History, Reflection, and Narrative: The Professionalization of Composition, 1963-1983

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Mary Rosner, Beth Boehm, Debra Journet
Greenwood Publishing Group, 1999 - Education - 352 pages
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This collection of essays, culled from presentations at the first Thomas R. Watson Conference in Rhetoric and Composition, examines the development of composition as a profession, focusing on the period between 1963 and 1983 when composition changed in a number of crucial ways. Essays in the collection are: (1) "Composition History and Disciplinarity" (Robert J. Connors); (2) "Veterans' Stories on the Porch" (Lester Faigley); (3) "Paths Not Taken: Recovering History as Alternative Future" (Louise W. Phelps); (4) "Composition Research Agendas in the 1960s and 1970s" (Richard Lloyd-Jones); (5) "Early Work on Composing: Lessons and Illuminations" (Sondra Perl); (6) "The Expressive Menace" (James T. Zebroski); (7) "A Brief History of Writing Assessment in the Late Twentieth Century: The Writer Comes Center Stage" (Kathleen Blake Yancey); (8) "Rereading Feminism's Absence and Presence in Composition" (Kathleen A. Boardman and Joy Ritchie); (9) "Is There Still a Place for Rhetorical Historyin Composition Studies?" (Gerald P. Mulderig); (10) "The Developing Discipline of Composition: From Text Linguistics to Genre Theory" (Amy J. Devitt); (11) "Two Disciplinary Narratives for Non-Standard English in the Classroom: Citation Histories of Shaughnessy's 'Errors and Expectations' and Smitherman's 'Talkin' and Testifyin''" (Shirley K. Rose); (12) "Professionalizing Politics" (Richard Ohmann); (13) "Evocative Gestures in CCCC Chairs' Addresses" (Ellen L. Barton); (14) "Whispers from the Margin: A Class-based Interpretation of the Conflict between High School and College Writing Teachers" (Irvin Peckham); (15) "Professing Rhetoric and Composition: A Personal Odyssey" (Frank J. D'Angelo); (16) "Rethinking Research on Composing: Arguments for a New Research Agenda" (Lee Odell and Christina Lynn Prell); and (17) "Intellectual Bureaucrats: The Future of Employment in the Twilight of the Professions" (Richard E. Miller). Interspersed among the book's sections are oral histories collected during the conference. (NKA)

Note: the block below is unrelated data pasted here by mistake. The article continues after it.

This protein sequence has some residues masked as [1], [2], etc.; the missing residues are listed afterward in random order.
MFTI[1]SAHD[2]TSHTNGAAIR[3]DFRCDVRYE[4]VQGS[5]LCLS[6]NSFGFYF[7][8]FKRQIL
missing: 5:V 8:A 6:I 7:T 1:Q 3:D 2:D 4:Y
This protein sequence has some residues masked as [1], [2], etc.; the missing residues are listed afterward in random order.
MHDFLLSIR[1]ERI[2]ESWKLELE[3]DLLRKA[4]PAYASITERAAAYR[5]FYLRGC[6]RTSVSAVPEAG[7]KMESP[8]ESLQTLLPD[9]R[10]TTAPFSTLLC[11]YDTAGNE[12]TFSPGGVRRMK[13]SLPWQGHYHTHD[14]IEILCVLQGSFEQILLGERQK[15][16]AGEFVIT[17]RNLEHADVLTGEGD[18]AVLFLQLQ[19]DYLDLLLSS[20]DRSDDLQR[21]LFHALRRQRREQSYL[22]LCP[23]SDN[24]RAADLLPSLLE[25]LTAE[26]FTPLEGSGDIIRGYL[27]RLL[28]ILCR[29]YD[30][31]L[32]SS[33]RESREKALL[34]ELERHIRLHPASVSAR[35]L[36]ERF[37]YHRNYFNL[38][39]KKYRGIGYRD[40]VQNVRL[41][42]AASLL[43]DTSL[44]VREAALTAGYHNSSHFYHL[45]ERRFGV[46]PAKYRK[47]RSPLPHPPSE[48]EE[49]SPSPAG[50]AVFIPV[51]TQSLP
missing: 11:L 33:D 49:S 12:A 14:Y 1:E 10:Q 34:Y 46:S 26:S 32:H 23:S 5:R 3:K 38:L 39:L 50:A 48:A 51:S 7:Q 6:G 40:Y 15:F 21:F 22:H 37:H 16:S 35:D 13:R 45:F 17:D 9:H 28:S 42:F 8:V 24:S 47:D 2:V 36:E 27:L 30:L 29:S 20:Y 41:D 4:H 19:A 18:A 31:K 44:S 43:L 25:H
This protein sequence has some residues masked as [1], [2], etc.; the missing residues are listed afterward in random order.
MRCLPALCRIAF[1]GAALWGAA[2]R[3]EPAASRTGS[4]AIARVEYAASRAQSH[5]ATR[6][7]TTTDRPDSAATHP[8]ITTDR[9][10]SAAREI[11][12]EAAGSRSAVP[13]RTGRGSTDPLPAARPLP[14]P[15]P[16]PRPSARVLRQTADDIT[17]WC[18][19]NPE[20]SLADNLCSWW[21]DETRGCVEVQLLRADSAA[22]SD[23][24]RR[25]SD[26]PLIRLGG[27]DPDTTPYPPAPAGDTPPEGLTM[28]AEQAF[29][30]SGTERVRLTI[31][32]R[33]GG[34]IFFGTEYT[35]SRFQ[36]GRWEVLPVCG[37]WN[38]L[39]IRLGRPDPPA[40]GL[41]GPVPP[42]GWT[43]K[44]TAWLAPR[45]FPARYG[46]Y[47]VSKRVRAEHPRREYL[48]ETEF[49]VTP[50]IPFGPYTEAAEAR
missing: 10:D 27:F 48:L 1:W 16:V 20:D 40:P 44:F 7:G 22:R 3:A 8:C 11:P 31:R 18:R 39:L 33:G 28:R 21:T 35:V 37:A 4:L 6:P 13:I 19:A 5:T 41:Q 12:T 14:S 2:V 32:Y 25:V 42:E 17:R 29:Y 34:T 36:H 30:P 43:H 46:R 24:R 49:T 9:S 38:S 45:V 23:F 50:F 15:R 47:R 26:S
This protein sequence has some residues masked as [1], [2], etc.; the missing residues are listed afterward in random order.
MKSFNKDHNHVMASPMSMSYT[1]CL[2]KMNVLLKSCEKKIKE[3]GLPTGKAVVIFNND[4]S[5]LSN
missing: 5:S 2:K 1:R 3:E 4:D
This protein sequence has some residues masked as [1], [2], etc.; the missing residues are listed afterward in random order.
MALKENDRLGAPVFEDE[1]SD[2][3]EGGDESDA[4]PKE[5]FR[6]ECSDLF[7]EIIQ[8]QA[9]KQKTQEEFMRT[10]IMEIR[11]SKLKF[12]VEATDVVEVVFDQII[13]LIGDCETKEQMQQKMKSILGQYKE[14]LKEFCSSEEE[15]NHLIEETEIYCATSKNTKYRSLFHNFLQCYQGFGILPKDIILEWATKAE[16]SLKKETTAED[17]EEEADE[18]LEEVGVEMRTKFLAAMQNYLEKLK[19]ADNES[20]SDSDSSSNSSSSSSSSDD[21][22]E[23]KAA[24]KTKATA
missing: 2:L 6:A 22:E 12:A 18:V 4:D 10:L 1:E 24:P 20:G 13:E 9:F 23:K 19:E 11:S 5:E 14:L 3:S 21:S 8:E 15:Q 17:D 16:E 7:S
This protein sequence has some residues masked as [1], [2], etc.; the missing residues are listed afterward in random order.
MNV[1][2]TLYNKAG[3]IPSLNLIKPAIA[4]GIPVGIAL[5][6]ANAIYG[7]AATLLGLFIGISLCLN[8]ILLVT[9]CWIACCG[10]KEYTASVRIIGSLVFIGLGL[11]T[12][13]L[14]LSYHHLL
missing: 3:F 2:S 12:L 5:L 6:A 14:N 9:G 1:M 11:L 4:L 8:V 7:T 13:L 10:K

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Part II Agendas in Teaching and in Research
Part III Intellectual Influences and Disciplinary Narratives
Part IV The Development of a Profession
Part V Future Prospects and Challenges

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About the author (1999)

MARY ROSNER is Associate Professor of English, teaches graduate and undergraduate courses in composition, rhetoric, and literature. Her current interests are interdiciplinary: feminist readings of science, Victorian science and fiction, and the making of knowledge in composition theory.

BETH BOEHM is Associate Professor of English at the University of Louisville, where she also directs graduate studies in English. She teaches and writes about British Literature, Rhetoric, and Narrative Threory.

DEBRA JOURNET is Professor and Chair of English at the University of Louisville. Her research focuses on the rhetoric of science and has appeared in such journals as Written Communication, Social Epistemology, Mosaic, and Technical Communication Quarterly.

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